There are three social work specializations that individuals who graduate with a Bachelor of Social Work (BSW) can pursue, and it can be helpful for aspiring social workers to learn about the job duties and outlook for each. A BSW program prepares graduates for a variety of entry-level social worker job. Through field experience and coursework in psychology, sociology, social work practice, and research methods, BSW graduates gain the skills needed to work as child, family, and school social workers; mental health and substance abuse social workers; or healthcare social workers.
It is important to note that a BSW does not prepare graduates for work in all social work specialty areas. For instance, it doesn't prepare graduates to become clinical social workers, which requires licensure, experience, and a master's degree.
Child, Family, School Social Work
Social workers who specialize in child, family, and school social work often deal with issues related to child welfare and protective services as well as other family-related issues. They may work directly with individuals or host workshops for groups. Some of the issues that they address may include:
- Foster care
- Teenage pregnancy
- Domestic violence
- Drug and alcohol use
- Stress and homelessness
- Conflict resolution
Employment is often found in schools and individual and family services agencies as well as state or local government agencies. According to the U.S. Bureau of Labor Statistics (BLS), these social workers are expected to experience job growth of 6% between 2014 and 2024, which is about average. This is due to a need for social workers who can provide support at schools and to families who are having ,problems. While the mean wage for child, family, and school social workers was $47,510 in May 2016, those working exclusively in elementary and secondary schools earned an average annual wage of $62,170, according to the BLS.
Mental Health and Substance Abuse
Substance abuse and mental health social workers provide therapy, rehabilitation, and intervention for the mentally ill and those with substance abuse problems. They may also help individuals make a smooth transition back into the community, provide employee assistance, and offer counseling services to the family members of clients they've treated. These individuals tend to work at both inpatient and outpatient facilities.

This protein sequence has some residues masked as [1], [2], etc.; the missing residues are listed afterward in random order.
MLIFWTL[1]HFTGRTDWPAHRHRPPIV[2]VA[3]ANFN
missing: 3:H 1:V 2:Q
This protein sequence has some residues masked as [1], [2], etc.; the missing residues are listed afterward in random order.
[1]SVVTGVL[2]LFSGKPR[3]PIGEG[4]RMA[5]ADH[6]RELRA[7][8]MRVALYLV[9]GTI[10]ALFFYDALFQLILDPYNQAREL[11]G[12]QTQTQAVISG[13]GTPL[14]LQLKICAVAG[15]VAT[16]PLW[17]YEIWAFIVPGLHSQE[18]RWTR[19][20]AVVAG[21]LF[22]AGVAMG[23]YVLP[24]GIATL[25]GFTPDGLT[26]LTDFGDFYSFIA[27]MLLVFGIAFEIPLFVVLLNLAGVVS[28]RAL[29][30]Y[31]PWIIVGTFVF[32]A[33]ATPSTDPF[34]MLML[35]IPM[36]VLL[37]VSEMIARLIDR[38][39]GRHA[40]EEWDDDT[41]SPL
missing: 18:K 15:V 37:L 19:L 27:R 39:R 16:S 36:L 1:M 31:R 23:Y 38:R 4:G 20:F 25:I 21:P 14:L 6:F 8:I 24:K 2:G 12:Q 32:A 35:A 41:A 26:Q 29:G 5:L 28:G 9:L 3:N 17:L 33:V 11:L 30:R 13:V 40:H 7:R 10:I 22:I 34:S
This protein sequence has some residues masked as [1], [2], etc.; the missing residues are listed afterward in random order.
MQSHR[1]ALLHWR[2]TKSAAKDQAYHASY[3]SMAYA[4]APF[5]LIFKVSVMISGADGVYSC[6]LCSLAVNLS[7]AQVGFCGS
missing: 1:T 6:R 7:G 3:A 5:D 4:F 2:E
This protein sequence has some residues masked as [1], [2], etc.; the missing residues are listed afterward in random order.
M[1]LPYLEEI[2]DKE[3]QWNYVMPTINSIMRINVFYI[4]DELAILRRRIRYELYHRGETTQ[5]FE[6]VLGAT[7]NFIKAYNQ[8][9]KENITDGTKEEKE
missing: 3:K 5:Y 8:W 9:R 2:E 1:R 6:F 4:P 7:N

The BLS expects growth for these social workers to be much faster than average at 19% between 2014 and 2024. As more people become willing to get help for substance abuse and mental illness, there will be a need for more mental health and substance abuse social workers. The BLS reported an average wage of $47,880 for these social workers in 2016, with those in psychiatric and substance abuse hospitals making an average annual wage of $53,740.
Healthcare Social Worker
Healthcare social workers provide psycho-social support to the terminally ill, counsel patients and caregivers, and coordinate at-home care services. Some may specialize in a particular area, such as gerontological services. Healthcare social workers can find work in a variety of settings including hospitals, individual or family services agencies, nursing homes, and local government agencies.
The BLS expects this field to have a very fast increase of 19% in job opportunities between 2014 and 2024. This is mainly due to the aging population's need for care. In May 2016, healthcare social workers earned a mean annual wage of $55,510, with those working at hospitals making an average salary of $61,080, according to the BLS.
Bachelor of Social Work programs typically require four years of full-time study. In these programs, students take career-focused courses and fulfill general education requirements. In addition, they must complete an internship or participate in supervised fieldwork in order to graduate with eligibility for a social worker license. Some of the courses cover topics like counseling skills, American social welfare, human behavior, cultural diversity, social policy analysis, and mental health theories. By earning a BSW degree, aspiring social workers can get the academic knowledge and practical skills they need for work in a variety of specialization areas within the field.